Facing the first direct challenge to his new administration by an emerging nuclear-weapons state, President Barack Obama declared Monday that the United States and its allies would "stand up" to North Korea, hours after that country defied international sanctions and conducted what strongly appeared to be its second nuclear test.
Obama reacted to the underground blast as White House officials scrambled to coordinate an international response to a North Korean nuclear capability that none of his predecessors had proved able to reverse.
The United Nations swiftly condemned North Korea for its test, and South Korea announced today that it will join a U.S.-led initiative to intercept ships suspected of spreading weapons of mass destruction.
The U.N. Security Council said the test was a "clear violation" of a 2006 resolution banning North Korea from conducting nuclear development, and that it would start work immediately on a new resolution that could result in even stronger measures.
Russian officials said the nuclear bomb that the North detonated underground Monday was comparable to those that obliterated Hiroshima and Nagasaki, raising fears that the communist country could spread such technology abroad.
In a further sign of the North's mounting standoff with the world, a report said the country was likely preparing to fire short-range missiles today off its western coast.
Obama told South Korean President Lee Myung-bak that the United States will protect South Korea from any possible North Korean aggression and called for a "strong resolution" by the U.N., Lee's spokesman Lee Dong-kwan said after the two leaders spoke by telephone today.
South Korea, which previously stayed out of the U.S.-led Proliferation Security Initiative in order to pursue reconciliation efforts with North Korea, set aside its reservations and announced it would join the pact immediately. The program involves stopping and searching ships suspected of carrying nuclear, chemical and biological weapons, materials to make them, or missiles to deliver them.
North Korea previously has warned the South that its joining the program would be considered an act of war.
Acutely aware that their response to the explosion in the mountains of Kilju, not far from the Chinese border, would be seen as an early test of a new administration, Obama and his aides said they were determined to organize a significantly stronger response than the Bush administration had managed after the North Korea's first nuclear test, in October 2006.
Speaking in the Rose Garden after returning to the White House from Camp David and meeting his top aides in the Oval Office, Obama vowed to "take action" in response to what he called "a blatant violation of international law" and the North Korea's declaration that it was repudiating past commitments to dismantle its nuclear program.
But as they had meetings every few hours — including a lengthy session in the Situation Room on Monday evening — some of Obama's aides acknowledged that the administration's options were limited.
Much depends, they said, on the new president's ability to convince Russia and China to go significantly beyond the strong condemnations that they issued Monday against North Korea, their former ally as a vestige of Cold War Communism.
"I think we were all impressed with the fact that the Russians and the Chinese denounced this so strongly," Rahm Emanuel, Obama's chief of staff, said in a telephone call.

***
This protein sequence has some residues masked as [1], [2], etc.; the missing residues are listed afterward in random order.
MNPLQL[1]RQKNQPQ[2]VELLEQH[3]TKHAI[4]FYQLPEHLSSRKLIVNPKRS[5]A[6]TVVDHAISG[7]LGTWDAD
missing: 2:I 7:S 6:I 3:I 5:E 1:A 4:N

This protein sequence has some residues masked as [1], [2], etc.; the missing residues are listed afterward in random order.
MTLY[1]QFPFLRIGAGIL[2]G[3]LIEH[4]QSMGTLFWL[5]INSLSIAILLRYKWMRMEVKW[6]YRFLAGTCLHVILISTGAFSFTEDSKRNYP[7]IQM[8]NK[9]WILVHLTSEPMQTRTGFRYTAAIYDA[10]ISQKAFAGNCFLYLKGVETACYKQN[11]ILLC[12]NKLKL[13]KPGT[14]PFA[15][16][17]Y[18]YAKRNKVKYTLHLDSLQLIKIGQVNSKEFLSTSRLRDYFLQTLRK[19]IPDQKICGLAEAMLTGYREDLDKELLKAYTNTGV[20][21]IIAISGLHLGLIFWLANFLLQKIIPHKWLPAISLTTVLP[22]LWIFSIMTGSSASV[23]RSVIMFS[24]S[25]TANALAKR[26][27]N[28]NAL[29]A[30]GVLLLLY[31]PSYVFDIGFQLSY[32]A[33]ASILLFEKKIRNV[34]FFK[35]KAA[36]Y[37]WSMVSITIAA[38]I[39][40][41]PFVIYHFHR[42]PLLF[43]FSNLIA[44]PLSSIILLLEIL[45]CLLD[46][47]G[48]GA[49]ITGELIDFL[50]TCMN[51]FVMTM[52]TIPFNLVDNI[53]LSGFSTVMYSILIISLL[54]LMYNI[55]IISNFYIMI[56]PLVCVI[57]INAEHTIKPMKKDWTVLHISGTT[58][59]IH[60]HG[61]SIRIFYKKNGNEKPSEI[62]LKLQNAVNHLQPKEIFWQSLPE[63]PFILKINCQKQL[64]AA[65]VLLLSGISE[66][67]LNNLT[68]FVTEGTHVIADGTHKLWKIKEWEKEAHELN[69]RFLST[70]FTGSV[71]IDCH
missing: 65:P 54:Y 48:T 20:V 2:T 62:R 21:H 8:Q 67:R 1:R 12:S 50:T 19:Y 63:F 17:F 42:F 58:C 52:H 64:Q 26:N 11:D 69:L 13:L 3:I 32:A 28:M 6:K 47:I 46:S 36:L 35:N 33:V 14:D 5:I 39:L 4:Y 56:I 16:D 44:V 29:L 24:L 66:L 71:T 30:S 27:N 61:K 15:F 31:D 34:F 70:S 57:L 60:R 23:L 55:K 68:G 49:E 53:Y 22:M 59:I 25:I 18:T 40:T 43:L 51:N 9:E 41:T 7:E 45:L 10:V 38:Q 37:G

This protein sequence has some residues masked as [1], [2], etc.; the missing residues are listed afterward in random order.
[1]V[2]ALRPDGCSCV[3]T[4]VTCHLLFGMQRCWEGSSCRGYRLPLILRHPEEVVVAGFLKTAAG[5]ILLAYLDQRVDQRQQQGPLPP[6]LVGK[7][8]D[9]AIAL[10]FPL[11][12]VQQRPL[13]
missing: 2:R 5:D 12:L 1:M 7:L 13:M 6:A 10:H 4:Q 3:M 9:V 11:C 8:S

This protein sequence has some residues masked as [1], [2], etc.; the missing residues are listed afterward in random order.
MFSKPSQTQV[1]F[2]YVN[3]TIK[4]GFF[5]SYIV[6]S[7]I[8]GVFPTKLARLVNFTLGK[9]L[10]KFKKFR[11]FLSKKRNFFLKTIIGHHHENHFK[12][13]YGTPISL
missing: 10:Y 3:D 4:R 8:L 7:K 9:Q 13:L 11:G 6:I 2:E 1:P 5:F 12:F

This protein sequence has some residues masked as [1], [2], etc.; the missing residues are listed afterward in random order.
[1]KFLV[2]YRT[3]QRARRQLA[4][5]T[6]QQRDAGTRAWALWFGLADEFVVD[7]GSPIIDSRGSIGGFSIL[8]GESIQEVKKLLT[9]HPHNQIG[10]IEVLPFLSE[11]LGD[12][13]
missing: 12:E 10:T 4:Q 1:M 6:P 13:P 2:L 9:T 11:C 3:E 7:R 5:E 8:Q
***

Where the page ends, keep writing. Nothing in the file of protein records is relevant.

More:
Yet turning that into effective action will prove a challenge.
Obama must now decide how to mix what he called "stronger international pressure" with a new set of diplomatic overtures, at a moment when, his aides are acutely aware, Iran and other nations are taking his measure, examining the confrontation with North Korea for hints of how he will handle complex confrontations to come.
It will take days, or weeks, of testing radioactive particles vented into the atmosphere to calculate the size of the device detonated Monday, and even then, there will be continuing debate about whether North Korea has the engineering capability to make a weapon compact enough to fit in the warhead of a missile, much less to deliver it to a target.
Japanese and South Korean officials acknowledged they are less concerned about direct attack from North Korea — which would almost certainly result in a devastating, U.S.-led response — than North Korea playing its last card: Selling its twice-tested nuclear-weapons technology on the black market, much as it has sold its missile and reactor technology in the Middle East.
"We're back to the same problem Bush had," said one exasperated intelligence official. "The threat is not that they will shoot off a nuclear weapon, it's that they will sell nuclear material."
In emergency conference calls just after the North gave less than an hour's notice through its mission to the United Nations that it was about to conduct a test early Monday, Obama's team came to some preliminary strategies.
One senior administration official said that the United States would never grant full diplomatic recognition to North Korea — or sign a peace treaty formally ending the Korean war — unless its nuclear capability is dismantled.
To devise a common response, administration officials began planning a series of trips to meet with Asian leaders, and eventually with the central player in the diplomatic drama: China. Defense Secretary Robert M. Gates will begin the effort this week on a previously scheduled trip for an annual defense meeting. His spokesman, Geoff Morrell, said, "There is simply no greater security challenge facing Asia than a nuclear-armed North Korea," and Gates plans to work "to figure out how we collectively can prevent that from becoming a reality."
Contributing: William J. Broad, Thom Shanker, Mark Landler and Neil MacFarquhar, New York Times News Service; Hyung-Jin Kim, Associated Press
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